And a second pouch with a sweet label.

Jackie shared an adorable hedgehog wearing glasses. After seeing it, I think many guild members are planning to purchase the pattern and make their own!

She also shared her "teal conundrum"--a beautiful quilt top she'd made and was looking for quilting advice. We can't wait to see how what she does with it.

Joanne shared this modern quilt she'd stitched and straight line quilted. Great design!

Pam shared an apron she'd made (love the stripes!):

Terri shared a sweet little set she made for her grand niece's doll: a little diaper bag with diapers and a changing pad. So adorable!

Susan shared a quilt she'd made--such great colors!

Claire shared two color study pieces she made in a Nancy Crow workshop. Such tiny pieces!

Lisa shared a small piece she'd made for a "word of the year" challenge:

And a drawstring camera bag:

What a great meeting! See you all in March, when we'll learn about color theory! Be sure to bring some show and tell!

September Meeting Summary (much belated)

We had 20 members at the September meeting, including two new members,  Jeanine and Patty. Welcome!

Ed Orloff, physical therapist, gave us a presentation on how to prevent injuries and keep on quilting. He is a very informative and entertaining speaker. We appreciate all the helpful suggestions he shared with us. Ed is a member of the Borgess Spine Therapy Team and has this alphabet soup after his name: PT, DPT, CSCS, Dip.MDT!

Susan won 20 spider web blocks in our drawing. Congratulations!

We had a wonderful show and tell. Thanks to everyone for sharing.

A cutting mat and a fabric bundle were given to two luck door prize winners. Congratulations!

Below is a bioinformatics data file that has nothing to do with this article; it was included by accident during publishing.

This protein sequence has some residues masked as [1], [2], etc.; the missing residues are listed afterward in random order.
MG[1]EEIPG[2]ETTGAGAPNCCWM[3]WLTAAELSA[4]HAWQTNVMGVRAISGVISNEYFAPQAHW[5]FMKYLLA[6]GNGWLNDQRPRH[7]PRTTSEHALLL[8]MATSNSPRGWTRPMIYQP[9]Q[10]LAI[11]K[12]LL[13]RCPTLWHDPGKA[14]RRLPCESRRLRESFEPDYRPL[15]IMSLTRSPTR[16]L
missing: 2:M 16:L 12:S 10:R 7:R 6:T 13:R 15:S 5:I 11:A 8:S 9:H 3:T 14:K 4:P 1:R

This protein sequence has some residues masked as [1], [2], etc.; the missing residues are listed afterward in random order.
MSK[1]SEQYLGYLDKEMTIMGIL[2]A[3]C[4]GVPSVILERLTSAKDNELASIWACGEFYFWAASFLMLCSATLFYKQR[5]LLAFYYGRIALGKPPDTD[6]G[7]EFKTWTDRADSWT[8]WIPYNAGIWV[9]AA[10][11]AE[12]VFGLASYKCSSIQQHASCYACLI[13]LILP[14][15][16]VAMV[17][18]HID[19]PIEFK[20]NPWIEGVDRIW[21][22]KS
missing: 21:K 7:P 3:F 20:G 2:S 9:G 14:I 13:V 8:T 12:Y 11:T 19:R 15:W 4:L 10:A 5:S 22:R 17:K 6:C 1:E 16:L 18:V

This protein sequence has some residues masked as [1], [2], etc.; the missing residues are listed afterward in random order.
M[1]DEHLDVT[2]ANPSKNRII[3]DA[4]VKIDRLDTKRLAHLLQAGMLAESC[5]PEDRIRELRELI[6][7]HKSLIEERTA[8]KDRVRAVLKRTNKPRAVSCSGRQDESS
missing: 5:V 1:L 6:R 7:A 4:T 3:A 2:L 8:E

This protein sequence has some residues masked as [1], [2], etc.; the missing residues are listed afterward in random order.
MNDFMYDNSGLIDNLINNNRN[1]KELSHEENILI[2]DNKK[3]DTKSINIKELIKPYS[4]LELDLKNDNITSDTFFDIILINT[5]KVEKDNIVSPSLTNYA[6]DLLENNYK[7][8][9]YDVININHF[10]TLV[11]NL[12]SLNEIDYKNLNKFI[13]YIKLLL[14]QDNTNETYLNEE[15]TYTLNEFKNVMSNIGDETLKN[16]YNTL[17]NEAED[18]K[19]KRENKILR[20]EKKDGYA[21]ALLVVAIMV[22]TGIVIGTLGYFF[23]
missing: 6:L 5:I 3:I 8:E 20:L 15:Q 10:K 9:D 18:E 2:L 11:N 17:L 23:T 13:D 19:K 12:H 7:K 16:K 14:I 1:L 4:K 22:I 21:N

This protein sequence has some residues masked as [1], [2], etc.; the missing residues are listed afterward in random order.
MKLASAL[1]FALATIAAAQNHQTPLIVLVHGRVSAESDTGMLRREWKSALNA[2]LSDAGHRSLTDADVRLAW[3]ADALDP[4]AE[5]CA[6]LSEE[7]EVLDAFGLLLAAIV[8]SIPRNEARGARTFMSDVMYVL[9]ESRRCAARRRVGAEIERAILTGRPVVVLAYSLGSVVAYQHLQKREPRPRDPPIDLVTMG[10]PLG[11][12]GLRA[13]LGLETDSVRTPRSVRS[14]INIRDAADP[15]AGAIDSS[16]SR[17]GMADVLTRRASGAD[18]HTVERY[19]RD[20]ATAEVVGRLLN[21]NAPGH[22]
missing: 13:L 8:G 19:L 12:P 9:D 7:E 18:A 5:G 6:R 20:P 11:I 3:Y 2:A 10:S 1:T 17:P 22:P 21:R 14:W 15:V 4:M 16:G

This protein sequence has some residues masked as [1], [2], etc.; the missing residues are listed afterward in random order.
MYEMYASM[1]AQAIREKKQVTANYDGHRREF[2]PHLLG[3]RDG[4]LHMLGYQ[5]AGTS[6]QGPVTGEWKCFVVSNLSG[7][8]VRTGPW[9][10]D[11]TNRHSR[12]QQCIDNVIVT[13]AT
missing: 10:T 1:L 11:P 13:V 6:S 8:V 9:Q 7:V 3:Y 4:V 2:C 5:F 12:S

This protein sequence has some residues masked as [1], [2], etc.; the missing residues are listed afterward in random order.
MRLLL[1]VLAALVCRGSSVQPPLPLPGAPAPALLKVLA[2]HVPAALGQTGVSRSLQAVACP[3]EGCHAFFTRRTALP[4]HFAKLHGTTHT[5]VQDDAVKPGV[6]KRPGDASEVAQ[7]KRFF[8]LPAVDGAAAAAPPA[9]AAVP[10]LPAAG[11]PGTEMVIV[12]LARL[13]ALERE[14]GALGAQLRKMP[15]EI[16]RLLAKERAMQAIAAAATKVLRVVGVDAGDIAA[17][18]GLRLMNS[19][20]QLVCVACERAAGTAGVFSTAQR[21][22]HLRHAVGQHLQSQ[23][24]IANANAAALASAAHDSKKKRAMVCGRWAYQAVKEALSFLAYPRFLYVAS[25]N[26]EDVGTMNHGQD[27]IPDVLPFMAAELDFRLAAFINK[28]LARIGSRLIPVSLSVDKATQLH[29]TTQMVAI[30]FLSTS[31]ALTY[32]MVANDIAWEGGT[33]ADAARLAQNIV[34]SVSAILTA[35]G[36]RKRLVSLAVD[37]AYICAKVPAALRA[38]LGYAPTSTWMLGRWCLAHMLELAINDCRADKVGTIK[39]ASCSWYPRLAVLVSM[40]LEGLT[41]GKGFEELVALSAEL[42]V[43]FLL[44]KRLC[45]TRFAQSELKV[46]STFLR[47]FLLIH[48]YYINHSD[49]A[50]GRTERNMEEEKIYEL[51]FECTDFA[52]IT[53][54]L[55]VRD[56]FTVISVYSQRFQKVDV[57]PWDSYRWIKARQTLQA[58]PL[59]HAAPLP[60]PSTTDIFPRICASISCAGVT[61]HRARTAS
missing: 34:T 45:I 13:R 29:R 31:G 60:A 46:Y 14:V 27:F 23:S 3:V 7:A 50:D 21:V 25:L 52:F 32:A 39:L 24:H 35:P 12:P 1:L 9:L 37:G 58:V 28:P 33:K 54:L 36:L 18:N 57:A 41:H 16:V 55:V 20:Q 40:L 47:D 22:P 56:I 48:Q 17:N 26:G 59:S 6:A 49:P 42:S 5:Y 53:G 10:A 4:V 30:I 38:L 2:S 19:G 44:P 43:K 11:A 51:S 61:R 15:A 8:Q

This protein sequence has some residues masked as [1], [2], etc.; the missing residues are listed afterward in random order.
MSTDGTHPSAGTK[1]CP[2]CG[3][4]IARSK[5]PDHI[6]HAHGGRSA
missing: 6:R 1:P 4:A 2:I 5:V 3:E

A sew-in followed our meeting.

And now, the show and tell portion of the blog post:

Susan shared a row quilt made out of such fun fabrics:

With a pieced back!

Joanne shared a pencil pouch with a clear laminate pocket:

And a sweet little duffle made out of laminated fabric:

 Jackie shared her finished improv medallion top from the Gwen Marston workshop. Beautiful!

And her gorgeous rainbow kaleidoscope quilt:

And an iPad holder:

Jane shared a tote bag she made--love the fabric and the pattern! 

Pam shared a Jacquie Gehring quilt that she won--wow!

Stephanie shared her curved nine-patch quilt that had been quilted and bound. Love the quilting! Wow again!

And her new favorite pouch to make--the pouch of many zippers! :)

with a patchwork exterior

Love the roller skating fabric on Jill's new purse!

And now, a few unlabeled show and tell pics (this is what I get for posting the pics from the September meeting in March!!! Sorry about that...) I can't remember who made what or the stories behind them--if you made them or know who did, please let me know and I'll add in the info. (lisaeruble (at)

A completed online activity quilt top!

Simple = beautiful in this quilt:

Stars and hexagons (Jackie?)

Wednesday, March 4, 2015

February/March Online Block!

If you were at our January meeting, you may recall seeing a neat-looking paper-pieced hexagon star block that Jill made, which we'd planned on using as our online block activity. However, due to challenges with the template, we've changed gears for this month. 

Inspired by the back of the quilt Pam shared at our February social meeting, we're doing a scrappy Log Cabin block and cutting it in quarters.

These quarter Log Cabin blocks have so many possibilities--I got excited just searching through Google images tonight, so I put together a quick Pinterest board of quilts made from Log Cabin quarter blocks. Check it out here.

The details:

  • Make a 17" square Log Cabin block using whatever color fabrics you like.
  • I recommend starting with a center square that is 4"-6", which will give you more wiggle room when it comes to cutting the completed block into quarters. 
  • The logs can be different widths (even within a round!), but please keep all logs in the same round in the same color family. I made some rounds where all four logs were the same fabric, some where three were one fabric and one a different fabric, and some that were two of one fabric and two of another.